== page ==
Review: Iolanthe, Festival Theatre

The costume design in Iolanthe is very detailed
The costume design in Iolanthe is very detailed
Have your say

The Edinburgh Gilbert and Sullivan Society take to the stage again with their production of one of Gilbert and Sullivan’s most celebrated works.


Iolanthe tells the story of a fairy released from her incarceration in a mythical swamp by the Fairy Queen, having been banished there twenty-five years before for committing the sin of marrying a mortal.

Iolanthe’s son, Stephron who is half-fairy, half-mortal, is in love with Phyllis, a ward of the Lord Chancellor. Unfortunately for Stephron, the Lord Chancellor and many of his peers are also in love with the young soprano and he must go to the extreme length of being elected to parliament in order to win her hand.

The production features impressive 2D animation by visual artist, Tom McDermott and seeing the production open with this artwork sets the audience up to experience a modernised interpretation of this 130-year-old piece.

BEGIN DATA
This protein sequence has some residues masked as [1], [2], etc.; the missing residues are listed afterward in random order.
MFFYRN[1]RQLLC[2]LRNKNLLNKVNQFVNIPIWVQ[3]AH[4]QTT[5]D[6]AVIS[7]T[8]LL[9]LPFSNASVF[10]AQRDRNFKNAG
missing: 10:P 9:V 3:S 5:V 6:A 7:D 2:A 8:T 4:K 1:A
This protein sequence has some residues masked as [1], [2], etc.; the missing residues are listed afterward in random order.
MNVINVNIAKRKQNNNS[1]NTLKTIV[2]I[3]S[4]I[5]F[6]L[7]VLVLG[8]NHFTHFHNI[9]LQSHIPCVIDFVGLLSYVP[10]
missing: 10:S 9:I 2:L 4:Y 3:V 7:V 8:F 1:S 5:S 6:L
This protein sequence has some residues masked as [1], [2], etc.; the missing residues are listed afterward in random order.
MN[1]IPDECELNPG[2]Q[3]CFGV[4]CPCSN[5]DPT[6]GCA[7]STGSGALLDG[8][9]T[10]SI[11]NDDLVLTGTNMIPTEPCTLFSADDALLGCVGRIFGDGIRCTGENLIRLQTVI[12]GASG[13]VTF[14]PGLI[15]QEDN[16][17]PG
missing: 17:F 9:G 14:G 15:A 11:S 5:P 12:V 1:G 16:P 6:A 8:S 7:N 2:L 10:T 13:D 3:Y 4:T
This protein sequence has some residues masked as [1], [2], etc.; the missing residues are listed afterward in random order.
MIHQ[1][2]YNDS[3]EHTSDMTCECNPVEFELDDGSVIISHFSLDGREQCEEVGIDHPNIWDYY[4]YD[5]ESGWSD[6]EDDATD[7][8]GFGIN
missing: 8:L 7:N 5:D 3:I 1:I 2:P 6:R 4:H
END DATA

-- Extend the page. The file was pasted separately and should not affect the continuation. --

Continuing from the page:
Sadly, this does not transpire and the albeit excellent animation seems to cause a jarring juxtaposition in what is, for the most part, a very traditional G&S production. The addition of some “modern” props such as a McDonald’s fries carton and an inflatable champagne bottle also add to this inconsistent contrast of the traditional and the modern. Ian Sommerville’s very attractive set lends itself to the vast stage and is complemented by a detailed costume design.

The choral work (under the direction of David Lyle) is very strong and the cast delivers the choral numbers with energy.

However, the ensemble staging and movement leave a lot to be desired and, at times, looks clumsy and over- crowded.

Those unfamiliar with the show may find some of the sung text difficult to follow as, at times, the collective diction is lacking.

Ian Lawson’s portrayal of the Lord Chancellor is by far the strongest performance in the production and the undeniably strong voices and supporting performances of Scott Thomson (Mountararat) and Darren Coutts (Tolloller) must also be credited.

However, these performances show up some of the weaknesses in the other principle characters. For Gilbert and Sullivan fans, though, this is a credible offering.

Run ends on Saturday